Leo Villoro, propietario del taller Luminosos Villoro, comparte esta visión. De pequeño aprendió de su padre a fabricar todo tipo de piezas y rótulos de neón en un proceso que, asegura, es totalmente artesanal. «Mucha gente cree que el neón se hace con máquinas, cuando en realidad no hay máquina que pueda hacer este trabajo», subraya. En su local ubicado en pleno corazón de Barcelona, es el que se encarga de dar forma al neón, que viene en largos tubos de cristal rectos de distintos colores que luego él debe dar forma soplando cuidadosamente con un soplete y creando curvas en el cristal. Lo hace siguiendo minuciosamente las directrices de su padre quien, ya jubilado, todavía se pasa de vez en cuando al local a echar una mano. Sin embargo, Leo reconoce que la utilización de nuevas tecnologías, como una máquina de trazado gráfico moderna que le permite diseñar planos, le ha facilitado una labor que ahora intenta enseñar a su sobrino.

Leo Villoro, owner of the workshop Luminosos Villoro, shares this vision. From a young age, he learnt from his father how to make all kinds of pieces and signs from neon in a process which, he notes, is totally artisanal. ‘Many people think that neon lights are made by machines, but in reality there isn’t any machine that could do this job’, he emphasises. In his shop situated in the heart of Barcelona, he is in charge of shaping the neon, which comes in straight, long glass tubes of different colours which he must shape by carefully heating them with a blowtorch and creating curves in the glass. He does this meticulously, following the directives of his father who, although retired, still passes by the shop from time to time to lend a hand. However, Leo recognises that the use of new technologies, such as a modern graphic tracing machine which allows him to design plans, have helped simplify aspects of the job, which he is now trying to teach his nephew. 

As in Leo’s case, the story of the Castañer business is also a family affair. In 1927, Luis Castañer and his cousin Tomás Serra opened a small workshop producing espadrilles in the Catalonian town of Banyoles, in Girona. During the Spanish Civil War, the business supplied soldiers with this footwear made from esparto grass, and, years later, espadrilles made the leap to the catwalks of the 1970s alongside Yves Saint Laurent, and started to be seen on the feet of celebrities all over the world. One example was even displayed at the Museum of Modern Art in New York in 2017.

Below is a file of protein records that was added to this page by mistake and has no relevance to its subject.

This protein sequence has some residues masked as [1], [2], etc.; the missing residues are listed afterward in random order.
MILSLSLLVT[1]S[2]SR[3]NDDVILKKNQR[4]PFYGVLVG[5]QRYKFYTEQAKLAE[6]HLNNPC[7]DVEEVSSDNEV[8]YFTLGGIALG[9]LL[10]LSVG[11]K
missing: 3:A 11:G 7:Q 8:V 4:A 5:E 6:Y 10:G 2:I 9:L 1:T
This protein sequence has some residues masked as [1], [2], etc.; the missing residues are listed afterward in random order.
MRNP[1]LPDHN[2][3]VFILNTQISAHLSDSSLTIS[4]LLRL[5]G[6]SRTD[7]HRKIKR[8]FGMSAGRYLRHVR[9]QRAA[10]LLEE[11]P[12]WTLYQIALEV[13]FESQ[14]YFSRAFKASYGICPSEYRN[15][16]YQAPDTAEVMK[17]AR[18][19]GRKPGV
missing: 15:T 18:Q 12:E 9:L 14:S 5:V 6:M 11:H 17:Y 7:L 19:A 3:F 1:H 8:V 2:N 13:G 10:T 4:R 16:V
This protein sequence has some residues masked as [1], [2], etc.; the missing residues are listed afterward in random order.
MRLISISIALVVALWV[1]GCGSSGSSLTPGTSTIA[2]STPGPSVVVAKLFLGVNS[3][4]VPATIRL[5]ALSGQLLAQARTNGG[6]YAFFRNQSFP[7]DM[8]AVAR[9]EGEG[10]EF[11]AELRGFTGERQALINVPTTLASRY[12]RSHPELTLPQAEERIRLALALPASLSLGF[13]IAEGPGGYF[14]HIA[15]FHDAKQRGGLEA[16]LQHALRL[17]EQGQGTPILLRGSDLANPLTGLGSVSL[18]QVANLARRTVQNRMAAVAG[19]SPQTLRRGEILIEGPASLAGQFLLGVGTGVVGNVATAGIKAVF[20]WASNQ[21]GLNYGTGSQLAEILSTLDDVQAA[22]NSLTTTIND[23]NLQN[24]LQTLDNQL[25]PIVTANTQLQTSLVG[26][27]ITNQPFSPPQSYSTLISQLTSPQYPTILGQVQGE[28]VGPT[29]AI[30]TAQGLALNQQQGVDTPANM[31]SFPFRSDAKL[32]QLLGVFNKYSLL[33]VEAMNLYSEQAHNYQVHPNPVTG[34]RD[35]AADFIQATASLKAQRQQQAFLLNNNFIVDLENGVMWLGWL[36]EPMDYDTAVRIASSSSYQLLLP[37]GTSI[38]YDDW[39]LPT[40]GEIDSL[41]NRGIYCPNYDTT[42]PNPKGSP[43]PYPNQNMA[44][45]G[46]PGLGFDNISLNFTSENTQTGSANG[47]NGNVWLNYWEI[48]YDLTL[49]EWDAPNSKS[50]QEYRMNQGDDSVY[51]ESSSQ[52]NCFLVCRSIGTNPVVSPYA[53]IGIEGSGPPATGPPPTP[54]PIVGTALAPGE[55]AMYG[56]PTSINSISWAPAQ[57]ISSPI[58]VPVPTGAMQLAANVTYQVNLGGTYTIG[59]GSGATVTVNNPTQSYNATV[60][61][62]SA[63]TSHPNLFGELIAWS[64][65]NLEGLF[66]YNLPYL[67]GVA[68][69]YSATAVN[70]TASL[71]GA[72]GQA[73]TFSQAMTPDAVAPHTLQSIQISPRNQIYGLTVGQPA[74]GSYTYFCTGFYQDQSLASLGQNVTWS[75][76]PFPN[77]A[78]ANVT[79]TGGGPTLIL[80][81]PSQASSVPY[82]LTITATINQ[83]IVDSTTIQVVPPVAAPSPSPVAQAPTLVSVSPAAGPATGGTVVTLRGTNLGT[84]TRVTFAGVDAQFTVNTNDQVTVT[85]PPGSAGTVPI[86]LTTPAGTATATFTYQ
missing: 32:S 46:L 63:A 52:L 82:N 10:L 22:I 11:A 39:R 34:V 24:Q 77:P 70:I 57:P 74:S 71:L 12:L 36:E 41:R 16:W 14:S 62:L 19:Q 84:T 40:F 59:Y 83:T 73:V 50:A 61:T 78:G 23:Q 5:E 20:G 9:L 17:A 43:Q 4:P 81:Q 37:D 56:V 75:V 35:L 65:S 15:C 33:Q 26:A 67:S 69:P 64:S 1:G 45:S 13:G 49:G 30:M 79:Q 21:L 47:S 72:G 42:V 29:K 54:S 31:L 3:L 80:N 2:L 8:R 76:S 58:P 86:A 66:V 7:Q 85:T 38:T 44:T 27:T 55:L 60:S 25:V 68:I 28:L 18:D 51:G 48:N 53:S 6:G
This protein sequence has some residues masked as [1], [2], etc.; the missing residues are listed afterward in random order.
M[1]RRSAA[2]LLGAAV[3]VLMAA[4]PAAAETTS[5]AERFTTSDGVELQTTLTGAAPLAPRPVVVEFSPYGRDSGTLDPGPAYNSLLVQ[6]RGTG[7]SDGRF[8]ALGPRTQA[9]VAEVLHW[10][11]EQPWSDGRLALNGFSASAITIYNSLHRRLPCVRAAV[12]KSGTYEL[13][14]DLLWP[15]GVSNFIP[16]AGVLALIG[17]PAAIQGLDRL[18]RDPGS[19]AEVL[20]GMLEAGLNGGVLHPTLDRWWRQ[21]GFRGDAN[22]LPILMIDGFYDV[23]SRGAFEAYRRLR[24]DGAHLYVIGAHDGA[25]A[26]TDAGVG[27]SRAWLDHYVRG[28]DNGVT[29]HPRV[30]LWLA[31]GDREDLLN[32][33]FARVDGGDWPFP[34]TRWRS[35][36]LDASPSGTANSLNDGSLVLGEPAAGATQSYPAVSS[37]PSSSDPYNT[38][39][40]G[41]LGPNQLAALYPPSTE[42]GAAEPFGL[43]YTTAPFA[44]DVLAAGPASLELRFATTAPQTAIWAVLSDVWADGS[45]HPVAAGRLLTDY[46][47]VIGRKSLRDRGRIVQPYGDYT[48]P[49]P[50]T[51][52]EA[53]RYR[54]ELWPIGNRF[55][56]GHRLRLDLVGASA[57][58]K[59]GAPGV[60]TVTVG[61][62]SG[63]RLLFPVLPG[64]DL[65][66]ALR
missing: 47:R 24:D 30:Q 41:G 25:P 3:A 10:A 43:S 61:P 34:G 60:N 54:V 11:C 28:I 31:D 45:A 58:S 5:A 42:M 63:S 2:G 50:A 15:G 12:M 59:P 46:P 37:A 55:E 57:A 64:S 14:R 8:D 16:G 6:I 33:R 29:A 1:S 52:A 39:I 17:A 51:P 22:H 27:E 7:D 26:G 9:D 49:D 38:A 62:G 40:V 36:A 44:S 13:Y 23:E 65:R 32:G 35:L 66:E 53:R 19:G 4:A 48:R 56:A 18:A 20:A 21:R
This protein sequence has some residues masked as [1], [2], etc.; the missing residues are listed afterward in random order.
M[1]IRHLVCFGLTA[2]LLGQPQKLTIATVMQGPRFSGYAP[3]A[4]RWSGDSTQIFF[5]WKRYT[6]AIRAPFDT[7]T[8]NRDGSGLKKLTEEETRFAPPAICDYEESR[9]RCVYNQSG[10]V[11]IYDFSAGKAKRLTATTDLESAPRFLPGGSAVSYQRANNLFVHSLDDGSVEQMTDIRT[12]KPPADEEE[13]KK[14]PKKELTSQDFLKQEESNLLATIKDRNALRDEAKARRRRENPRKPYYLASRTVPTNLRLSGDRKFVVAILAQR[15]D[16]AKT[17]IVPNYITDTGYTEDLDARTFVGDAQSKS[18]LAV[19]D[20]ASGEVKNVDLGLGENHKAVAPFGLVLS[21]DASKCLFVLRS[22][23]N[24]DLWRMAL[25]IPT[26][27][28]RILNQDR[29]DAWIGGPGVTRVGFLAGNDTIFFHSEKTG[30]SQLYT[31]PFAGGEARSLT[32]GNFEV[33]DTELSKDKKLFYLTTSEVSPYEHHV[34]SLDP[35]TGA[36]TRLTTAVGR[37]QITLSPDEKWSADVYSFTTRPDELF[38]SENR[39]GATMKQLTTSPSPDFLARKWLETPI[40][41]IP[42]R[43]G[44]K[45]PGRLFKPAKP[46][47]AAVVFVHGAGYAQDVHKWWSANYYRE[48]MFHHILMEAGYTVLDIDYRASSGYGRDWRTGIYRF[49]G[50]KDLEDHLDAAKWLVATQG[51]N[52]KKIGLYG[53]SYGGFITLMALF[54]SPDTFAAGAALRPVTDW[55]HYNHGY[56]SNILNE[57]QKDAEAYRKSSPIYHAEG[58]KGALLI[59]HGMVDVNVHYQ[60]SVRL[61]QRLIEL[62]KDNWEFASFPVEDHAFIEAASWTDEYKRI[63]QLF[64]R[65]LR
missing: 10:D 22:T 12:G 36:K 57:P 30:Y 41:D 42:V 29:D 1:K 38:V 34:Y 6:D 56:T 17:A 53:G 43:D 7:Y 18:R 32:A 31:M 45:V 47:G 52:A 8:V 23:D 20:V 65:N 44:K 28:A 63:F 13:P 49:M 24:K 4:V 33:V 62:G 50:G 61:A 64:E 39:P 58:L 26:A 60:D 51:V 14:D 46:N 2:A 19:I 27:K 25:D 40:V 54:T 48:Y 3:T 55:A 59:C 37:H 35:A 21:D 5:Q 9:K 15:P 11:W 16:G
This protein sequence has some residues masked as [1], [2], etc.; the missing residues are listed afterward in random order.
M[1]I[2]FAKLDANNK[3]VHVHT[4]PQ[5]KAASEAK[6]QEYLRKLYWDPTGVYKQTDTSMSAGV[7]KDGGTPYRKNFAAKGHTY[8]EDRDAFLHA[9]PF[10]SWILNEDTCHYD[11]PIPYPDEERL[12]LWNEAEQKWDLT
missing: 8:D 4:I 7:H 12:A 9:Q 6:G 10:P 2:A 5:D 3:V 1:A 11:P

‘We love what we do so much that sometimes we place the craft before the economics’

Today, the company has more than 700 points of sale throughout the world, but the essence, according to the current creative designer, Rafael Castañer, remains the same as it was almost a century ago. ‘All of our espadrilles are hand made in Spain, with natural materials and the same process’, explains Castañer, one of the four brothers who currently direct the business. Paradoxically, to preserve the aspects that have made this espadrille workshop unique, the business has opted to adapt to modern times. Or, in other words: to new technologies. ‘We have tried to move forward into the future, but without losing our essence’, emphasises the artisan while explaining that, currently, e-commerce is becoming a key part of the business with an annual growth of over 30%.

Castañer is not the only company to opt for this new way of selling: according to the latest study from the EOI business school, jointly with the Ministry of Industry, Commerce and Tourism, around one in three Spanish artisans sell their products online. The efforts made by different levels of government to improve digital connectivity throughout the country have been a key driving force behind the commercialisation of artisanal works. 

The distinguishing traits of these firms are, firstly, tradition and family, followed later by digitalisation. One example is Castañer, where the company has not allowed the digital revolution and its resulting international reach to overshadow the element that has formed part of its identity since the start: the city of Banyoles. ‘The fact that people relate our origins, the place where the first espadrille was created, with Banyoles, our home town, is the best legacy a brand can have’, concludes Castañer.